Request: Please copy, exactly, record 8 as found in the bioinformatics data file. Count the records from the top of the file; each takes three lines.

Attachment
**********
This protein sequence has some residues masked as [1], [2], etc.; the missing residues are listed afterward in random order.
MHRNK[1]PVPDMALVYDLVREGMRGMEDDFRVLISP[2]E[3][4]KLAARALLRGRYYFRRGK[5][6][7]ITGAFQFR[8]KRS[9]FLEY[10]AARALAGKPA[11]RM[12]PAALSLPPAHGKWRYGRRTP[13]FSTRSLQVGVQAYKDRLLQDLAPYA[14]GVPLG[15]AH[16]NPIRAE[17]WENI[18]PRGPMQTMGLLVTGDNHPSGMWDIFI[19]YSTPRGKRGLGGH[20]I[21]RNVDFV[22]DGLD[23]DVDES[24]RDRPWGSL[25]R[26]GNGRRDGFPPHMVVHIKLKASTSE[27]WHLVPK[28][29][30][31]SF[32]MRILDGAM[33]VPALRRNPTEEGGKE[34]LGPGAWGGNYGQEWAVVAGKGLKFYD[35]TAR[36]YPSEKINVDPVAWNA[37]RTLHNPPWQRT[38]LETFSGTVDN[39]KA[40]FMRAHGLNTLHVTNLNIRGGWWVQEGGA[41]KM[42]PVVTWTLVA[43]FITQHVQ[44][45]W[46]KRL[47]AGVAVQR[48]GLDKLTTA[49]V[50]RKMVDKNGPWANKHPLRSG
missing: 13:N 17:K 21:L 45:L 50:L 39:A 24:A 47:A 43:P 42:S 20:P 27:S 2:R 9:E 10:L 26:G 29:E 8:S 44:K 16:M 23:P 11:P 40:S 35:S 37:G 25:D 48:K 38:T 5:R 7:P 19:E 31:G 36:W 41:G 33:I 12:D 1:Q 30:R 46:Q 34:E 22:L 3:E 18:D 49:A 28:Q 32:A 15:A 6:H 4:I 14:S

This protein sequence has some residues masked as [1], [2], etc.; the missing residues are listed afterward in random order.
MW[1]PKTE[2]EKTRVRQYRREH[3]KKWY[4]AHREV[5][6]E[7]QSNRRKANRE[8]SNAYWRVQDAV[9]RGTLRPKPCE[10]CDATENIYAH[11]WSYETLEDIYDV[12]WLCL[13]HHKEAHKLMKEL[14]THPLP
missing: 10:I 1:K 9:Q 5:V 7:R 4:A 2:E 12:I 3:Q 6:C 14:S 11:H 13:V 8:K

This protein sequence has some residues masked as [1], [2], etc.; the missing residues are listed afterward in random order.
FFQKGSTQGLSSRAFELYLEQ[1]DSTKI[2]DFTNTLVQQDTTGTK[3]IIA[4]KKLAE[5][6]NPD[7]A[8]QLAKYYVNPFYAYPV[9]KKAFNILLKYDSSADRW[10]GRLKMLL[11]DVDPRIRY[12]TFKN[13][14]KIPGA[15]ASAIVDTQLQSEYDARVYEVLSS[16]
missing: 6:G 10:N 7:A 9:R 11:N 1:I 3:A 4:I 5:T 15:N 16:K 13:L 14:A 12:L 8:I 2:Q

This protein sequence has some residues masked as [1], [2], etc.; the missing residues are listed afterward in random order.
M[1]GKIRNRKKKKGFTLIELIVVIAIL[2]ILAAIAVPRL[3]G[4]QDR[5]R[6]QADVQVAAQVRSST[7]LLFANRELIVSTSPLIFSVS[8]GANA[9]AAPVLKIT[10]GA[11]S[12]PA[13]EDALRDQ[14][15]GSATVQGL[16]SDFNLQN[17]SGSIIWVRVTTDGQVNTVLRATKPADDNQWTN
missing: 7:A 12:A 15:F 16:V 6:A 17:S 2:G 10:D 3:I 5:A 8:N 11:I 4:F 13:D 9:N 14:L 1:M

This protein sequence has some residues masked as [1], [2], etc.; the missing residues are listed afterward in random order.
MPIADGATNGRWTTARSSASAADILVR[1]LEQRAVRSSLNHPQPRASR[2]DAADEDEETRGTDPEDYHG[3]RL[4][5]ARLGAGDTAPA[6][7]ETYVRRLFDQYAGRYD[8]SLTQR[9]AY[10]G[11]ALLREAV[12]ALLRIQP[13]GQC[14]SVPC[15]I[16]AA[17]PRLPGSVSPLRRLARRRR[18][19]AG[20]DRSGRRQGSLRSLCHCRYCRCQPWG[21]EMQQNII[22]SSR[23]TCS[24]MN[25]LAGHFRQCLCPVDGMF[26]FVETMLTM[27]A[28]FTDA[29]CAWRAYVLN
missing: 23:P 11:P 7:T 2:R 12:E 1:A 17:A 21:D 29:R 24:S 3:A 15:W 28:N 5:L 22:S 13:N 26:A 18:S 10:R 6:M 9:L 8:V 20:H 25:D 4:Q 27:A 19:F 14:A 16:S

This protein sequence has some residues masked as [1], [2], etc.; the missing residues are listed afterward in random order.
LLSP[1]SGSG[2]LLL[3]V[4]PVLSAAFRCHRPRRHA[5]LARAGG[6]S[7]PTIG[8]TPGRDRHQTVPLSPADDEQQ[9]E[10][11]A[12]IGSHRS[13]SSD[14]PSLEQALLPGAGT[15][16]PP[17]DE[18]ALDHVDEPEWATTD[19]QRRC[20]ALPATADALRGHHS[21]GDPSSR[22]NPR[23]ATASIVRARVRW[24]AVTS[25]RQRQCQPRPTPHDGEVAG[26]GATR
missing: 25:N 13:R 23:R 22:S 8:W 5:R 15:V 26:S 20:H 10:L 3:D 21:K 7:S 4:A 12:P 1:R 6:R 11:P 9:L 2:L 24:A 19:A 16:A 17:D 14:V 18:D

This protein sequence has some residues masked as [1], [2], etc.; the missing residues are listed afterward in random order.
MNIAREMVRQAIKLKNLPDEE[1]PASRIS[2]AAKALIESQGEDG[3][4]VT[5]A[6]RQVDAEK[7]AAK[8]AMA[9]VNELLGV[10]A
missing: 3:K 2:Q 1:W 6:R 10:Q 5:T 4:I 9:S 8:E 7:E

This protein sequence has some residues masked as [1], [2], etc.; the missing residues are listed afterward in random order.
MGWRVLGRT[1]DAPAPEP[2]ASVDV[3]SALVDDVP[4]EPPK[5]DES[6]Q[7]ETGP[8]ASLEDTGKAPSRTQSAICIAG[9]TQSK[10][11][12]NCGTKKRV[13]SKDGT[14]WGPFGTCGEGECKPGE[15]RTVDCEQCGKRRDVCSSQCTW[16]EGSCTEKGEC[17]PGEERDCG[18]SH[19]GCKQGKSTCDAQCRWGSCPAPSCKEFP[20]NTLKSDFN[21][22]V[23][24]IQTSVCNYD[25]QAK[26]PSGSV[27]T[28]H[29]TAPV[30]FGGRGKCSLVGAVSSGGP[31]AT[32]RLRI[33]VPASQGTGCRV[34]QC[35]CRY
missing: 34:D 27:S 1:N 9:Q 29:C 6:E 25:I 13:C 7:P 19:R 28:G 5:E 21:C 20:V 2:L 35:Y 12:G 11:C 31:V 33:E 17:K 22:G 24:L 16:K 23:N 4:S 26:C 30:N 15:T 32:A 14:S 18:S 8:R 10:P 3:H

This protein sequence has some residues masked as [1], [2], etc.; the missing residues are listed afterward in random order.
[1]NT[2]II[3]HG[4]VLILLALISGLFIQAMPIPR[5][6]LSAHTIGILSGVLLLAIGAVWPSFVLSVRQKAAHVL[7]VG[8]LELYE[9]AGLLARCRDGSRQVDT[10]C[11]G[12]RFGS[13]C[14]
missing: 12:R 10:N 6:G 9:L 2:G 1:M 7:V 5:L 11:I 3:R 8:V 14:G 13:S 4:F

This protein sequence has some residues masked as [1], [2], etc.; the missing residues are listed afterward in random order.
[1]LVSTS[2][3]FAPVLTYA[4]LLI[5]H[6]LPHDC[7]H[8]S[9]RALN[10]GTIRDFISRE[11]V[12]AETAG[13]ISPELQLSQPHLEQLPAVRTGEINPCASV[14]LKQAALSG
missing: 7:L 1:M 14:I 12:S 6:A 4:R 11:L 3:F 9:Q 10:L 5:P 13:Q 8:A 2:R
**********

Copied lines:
This protein sequence has some residues masked as [1], [2], etc.; the missing residues are listed afterward in random order.
MGWRVLGRT[1]DAPAPEP[2]ASVDV[3]SALVDDVP[4]EPPK[5]DES[6]Q[7]ETGP[8]ASLEDTGKAPSRTQSAICIAG[9]TQSK[10][11][12]NCGTKKRV[13]SKDGT[14]WGPFGTCGEGECKPGE[15]RTVDCEQCGKRRDVCSSQCTW[16]EGSCTEKGEC[17]PGEERDCG[18]SH[19]GCKQGKSTCDAQCRWGSCPAPSCKEFP[20]NTLKSDFN[21][22]V[23][24]IQTSVCNYD[25]QAK[26]PSGSV[27]T[28]H[29]TAPV[30]FGGRGKCSLVGAVSSGGP[31]AT[32]RLRI[33]VPASQGTGCRV[34]QC[35]CRY
missing: 34:D 27:S 1:N 9:Q 29:C 6:E 25:I 13:C 7:P 19:R 28:G 5:E 21:C 20:V 2:L 35:Y 12:G 11:C 31:V 33:E 17:K 22:G 24:L 16:K 23:N 4:S 26:C 30:N 15:T 32:A 14:S 18:S 8:R 10:P 3:H